Irrelevant Products: You’re an ecommerce website owner selling tins of pain in any colour except white. It may be a lot easier to use ‘white’ as a negative keyword rather than listing every colour you do sell as a regular keyword.
Quality score.. What is this? This is the measurement search engines use to determine relevance of your ad copy and landing page are to the keyword searched. Imagine searching one thing, ads for something else appearing and the landing page is different again.
Quality score is a reward or a punishment for ensuring that you stay relevant. With rewards being as much as 50% off your CPC’s, and punishments being up to a 400% increase in your CPC’s.
Search engines don’t tell us exactly what is required to get a 10/10 quality score, but here are some best practices to keeping relevancy high:
1 – Spread categories of keywords into ad groups that can have their own copy.
Example: Campaign: Paint. Ad Group 1: Gloss. Ad Group 2: Matt
2 – Have a specific landing page for each keyword category.
3 – Make sure ad copy is completely utilised to ensure keywords are in headlines and descriptions. Also try to add your business USP’s and trust factors to increase click-through-rate.
Landing pages are the pages that you direct users to when they click on your ads.
These pages need to be relevant to the keywords you’re going to be targeting. For example, if your keywords are ‘flat roofing’, ‘replacement tiled roofing’ and ‘roof insulation’ then you would want a dedicated landing page for each of these products rather than a single page covering all three.
Landing pages should have clear, relevant content on them that explains the product. It should also be accompanied by clear call to actions and trust elements such as reviews, testimonials and multiple ways to contact.
It is worth mentioning here that creating new landing pages for keywords that may look similar are a great way to keep CPC’s low, and improve on quality score. For example, ‘replacement tiled roofing’ and ‘quote for replacing roof tiles’. Content on these pages can be similar, but should be made more around getting a quote and fitting rather than general information on the product.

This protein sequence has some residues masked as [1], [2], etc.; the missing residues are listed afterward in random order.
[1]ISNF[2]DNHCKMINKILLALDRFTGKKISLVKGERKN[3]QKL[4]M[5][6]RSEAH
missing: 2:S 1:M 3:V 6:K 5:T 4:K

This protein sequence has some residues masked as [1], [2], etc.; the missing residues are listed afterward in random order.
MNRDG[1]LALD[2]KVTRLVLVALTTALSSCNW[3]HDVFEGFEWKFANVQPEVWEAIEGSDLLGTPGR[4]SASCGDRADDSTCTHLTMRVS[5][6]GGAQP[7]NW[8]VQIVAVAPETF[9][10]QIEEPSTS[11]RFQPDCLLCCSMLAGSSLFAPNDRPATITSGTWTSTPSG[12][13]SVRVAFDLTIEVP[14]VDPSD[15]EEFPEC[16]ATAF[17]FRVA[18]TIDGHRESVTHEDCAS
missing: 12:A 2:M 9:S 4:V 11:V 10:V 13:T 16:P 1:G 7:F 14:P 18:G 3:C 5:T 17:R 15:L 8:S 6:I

It’s now time to start thinking about how we structure the ads account. We have our keywords and landing pages ready. So what makes a good account structure so important?
You can manage budget at campaign level
- It is likely that the campaigns that are providing you with the most sales, leads or other objectives you’ll want to keep investing into.
- You don’t want higher costing products or services absorbing money away from those that are cheaper with a higher yield.
- You may want to invest more into products you’re specifically trying to push.
Locations controlled at campaign level
- If you’re running multiple showrooms, field sales teams or retail outlets, you may want to have campaigns that are only shown in set locations.
- What if you’re introducing a new product and want to test campaign performance before showing spending money on the full search volume.
Keywords match ad copy
- Relevancy. If you have a multitude of keywords in a single campaign or a single ad group, you lose the control over which ad copy is shown.
So what does a good account structure look like? As a starting point, we want to be breaking down the account to what may look something like this:
As we’ve somewhat covered in the previous points, ad copy has to be relevant to the keyword the user has searched. But we don’t want it to all be about the keyword, we also want the copy to be eye capturing, clickable and informative.
That sounds great, but the problem is that though we can write the copy ourselves, and say pretty much anything we want, we are limited on space!
Here’s what we’re working with:
Headline 1, 2 & 3: 30 characters long each. Best to have a mixture of keyword, brand, call to action, location, USP or offer.
Description 1 & 2: 90 characters long each. Maybe contain more information on the product or service, a little about the company, any other information such as ‘Don’t miss out on our excellent spring sale, with free next day delivery.’
Final URL: No limit on characters. This is the URL for the landing page.
URL paths 1 & 2: 15 characters long each, this will be seen on the ad as the destination URL instead of the longer URL you may put in as the final URL.
Here are some examples of ad copy by some popular brands:
So, there you have it, your beginner’s guide to PPC advertising. It’s a LOT to take in, but search advertising could be an important channel to driving your digital success.
If you’re looking for some advice on getting started with search advertising, upUgo are here to help!